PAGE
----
Nicholas Quinn Rosenkranz is a Professor of Law at Georgetown, where he teaches constitutional law and federal courts. He writes articles for the Harvard Law Review and the Stanford Law Review. He holds a B.A. and a J.D. from Yale University.
Rosenkranz is currently developing a new theory of constitutional interpretation and judicial review. The first installment, entitled The Subjects of the Constitution, was published in the Stanford Law Review in May of 2010, and it is already the single most downloaded article about constitutional interpretation, judicial review, and/or federal courts in the history of SSRN. The second installment, The Objects of the Constitution, was published in May of 2011, also in the Stanford Law Review. And the comprehensive version is forthcoming as a book by Oxford University Press.
Rosenkranz has served and advised the federal government in a variety of capacities. He clerked for Judge Frank H. Easterbrook on the U.S. Court of Appeals for the Seventh Circuit (1999-2000) and for Justice Anthony M. Kennedy at the U.S. Supreme Court (October Term 2001). He served as an Attorney-Advisor at the Office of Legal Counsel in the U.S. Department of Justice (November 2002 - July 2004). He often testifies before Congress as a constitutional expert — most recently before the Senate Judiciary Committee, regarding the nomination of Justice Sotomayor. He has also filed briefs and presented oral argument before the U.S. Supreme Court. His most recent Supreme Court brief was on behalf of the Cato Institute.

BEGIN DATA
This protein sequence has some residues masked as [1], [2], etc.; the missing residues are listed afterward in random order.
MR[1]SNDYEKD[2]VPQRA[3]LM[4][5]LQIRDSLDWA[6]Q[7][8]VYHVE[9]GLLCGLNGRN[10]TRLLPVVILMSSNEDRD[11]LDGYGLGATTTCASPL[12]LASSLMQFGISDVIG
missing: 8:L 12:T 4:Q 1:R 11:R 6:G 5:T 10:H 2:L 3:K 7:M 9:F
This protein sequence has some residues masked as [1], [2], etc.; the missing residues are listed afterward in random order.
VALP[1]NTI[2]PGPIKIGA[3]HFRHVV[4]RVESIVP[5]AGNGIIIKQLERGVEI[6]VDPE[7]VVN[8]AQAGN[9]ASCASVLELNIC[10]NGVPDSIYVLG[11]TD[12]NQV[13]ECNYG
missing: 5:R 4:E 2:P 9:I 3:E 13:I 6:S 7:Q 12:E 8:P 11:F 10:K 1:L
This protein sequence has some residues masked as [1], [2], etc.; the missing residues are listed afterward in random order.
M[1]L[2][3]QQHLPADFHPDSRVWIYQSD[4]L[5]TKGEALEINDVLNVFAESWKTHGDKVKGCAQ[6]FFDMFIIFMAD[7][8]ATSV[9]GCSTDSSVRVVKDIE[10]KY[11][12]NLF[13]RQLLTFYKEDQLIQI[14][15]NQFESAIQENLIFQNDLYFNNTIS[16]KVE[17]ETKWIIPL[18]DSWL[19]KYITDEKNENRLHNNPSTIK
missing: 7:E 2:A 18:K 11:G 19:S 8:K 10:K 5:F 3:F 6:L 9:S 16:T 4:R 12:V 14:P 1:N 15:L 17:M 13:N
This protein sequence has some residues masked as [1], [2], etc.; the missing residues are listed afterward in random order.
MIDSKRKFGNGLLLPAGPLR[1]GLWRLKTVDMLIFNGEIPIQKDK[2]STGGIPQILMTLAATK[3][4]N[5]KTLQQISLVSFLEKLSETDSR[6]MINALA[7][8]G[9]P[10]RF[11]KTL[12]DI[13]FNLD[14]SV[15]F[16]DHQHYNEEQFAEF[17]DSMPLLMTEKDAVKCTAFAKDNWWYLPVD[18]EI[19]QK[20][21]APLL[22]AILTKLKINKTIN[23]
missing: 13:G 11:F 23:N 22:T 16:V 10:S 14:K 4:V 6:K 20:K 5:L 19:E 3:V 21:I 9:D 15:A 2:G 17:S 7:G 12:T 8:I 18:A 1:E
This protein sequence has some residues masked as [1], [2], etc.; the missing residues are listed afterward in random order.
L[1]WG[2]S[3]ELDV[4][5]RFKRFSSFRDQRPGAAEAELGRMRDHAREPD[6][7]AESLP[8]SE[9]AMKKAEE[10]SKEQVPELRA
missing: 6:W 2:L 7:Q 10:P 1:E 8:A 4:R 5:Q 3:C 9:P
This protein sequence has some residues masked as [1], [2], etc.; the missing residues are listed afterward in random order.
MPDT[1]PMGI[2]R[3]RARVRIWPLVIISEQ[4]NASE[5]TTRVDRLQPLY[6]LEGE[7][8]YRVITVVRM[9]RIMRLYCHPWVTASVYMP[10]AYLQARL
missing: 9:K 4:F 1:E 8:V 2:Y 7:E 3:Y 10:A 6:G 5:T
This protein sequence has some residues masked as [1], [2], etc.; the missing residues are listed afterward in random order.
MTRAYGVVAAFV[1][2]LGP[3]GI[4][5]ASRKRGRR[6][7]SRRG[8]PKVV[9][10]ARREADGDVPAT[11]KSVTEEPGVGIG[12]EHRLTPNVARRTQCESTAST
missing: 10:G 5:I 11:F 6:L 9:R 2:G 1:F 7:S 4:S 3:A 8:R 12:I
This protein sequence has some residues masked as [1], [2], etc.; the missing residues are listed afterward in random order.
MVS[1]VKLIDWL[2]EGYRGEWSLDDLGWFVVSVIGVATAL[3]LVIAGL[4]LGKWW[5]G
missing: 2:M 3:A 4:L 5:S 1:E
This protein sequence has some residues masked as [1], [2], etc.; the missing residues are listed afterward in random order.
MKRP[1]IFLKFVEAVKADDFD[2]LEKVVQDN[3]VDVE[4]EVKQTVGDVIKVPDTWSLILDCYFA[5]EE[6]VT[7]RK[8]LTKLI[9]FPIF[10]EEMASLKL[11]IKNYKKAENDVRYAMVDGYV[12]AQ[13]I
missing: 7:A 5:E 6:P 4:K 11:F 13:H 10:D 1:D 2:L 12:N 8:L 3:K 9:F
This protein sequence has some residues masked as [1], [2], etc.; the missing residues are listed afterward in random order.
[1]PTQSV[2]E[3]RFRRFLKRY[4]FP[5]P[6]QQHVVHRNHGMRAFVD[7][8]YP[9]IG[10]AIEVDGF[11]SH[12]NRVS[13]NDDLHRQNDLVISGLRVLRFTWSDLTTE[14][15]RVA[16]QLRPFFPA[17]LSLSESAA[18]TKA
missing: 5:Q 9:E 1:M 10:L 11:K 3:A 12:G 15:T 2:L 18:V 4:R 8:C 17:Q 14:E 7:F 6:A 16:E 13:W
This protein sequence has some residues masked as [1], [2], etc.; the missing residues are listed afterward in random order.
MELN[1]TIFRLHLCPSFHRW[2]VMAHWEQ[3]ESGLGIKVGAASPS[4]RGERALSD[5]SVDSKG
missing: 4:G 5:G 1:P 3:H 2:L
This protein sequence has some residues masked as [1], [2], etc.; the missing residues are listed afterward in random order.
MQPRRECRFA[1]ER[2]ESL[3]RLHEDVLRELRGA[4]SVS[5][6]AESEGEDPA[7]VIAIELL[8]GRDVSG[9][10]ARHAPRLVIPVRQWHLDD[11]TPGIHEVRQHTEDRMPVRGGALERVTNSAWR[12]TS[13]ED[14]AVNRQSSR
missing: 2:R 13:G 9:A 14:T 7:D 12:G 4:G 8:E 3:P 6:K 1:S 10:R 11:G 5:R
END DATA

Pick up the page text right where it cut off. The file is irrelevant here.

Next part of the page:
Rosenkranz is a member of the New York Bar and the U.S. Supreme Court Bar. He is an Associate Fellow of Pierson College at Yale University. He also serves as co-chairman of the Board of Visitors of the Federalist Society.
- Legal Briefs
- Cato Handbook for Policymakers
- Cato Journal
- Cato's Letter
- Cato's Letters
- Cato Papers on Public Policy
- Cato Policy Report
- Cato State Legislative Guide
- Cracking the Books
- Economic Freedom of the States of India
- Economic Freedom of the World
- Public Comments
- Supreme Court Review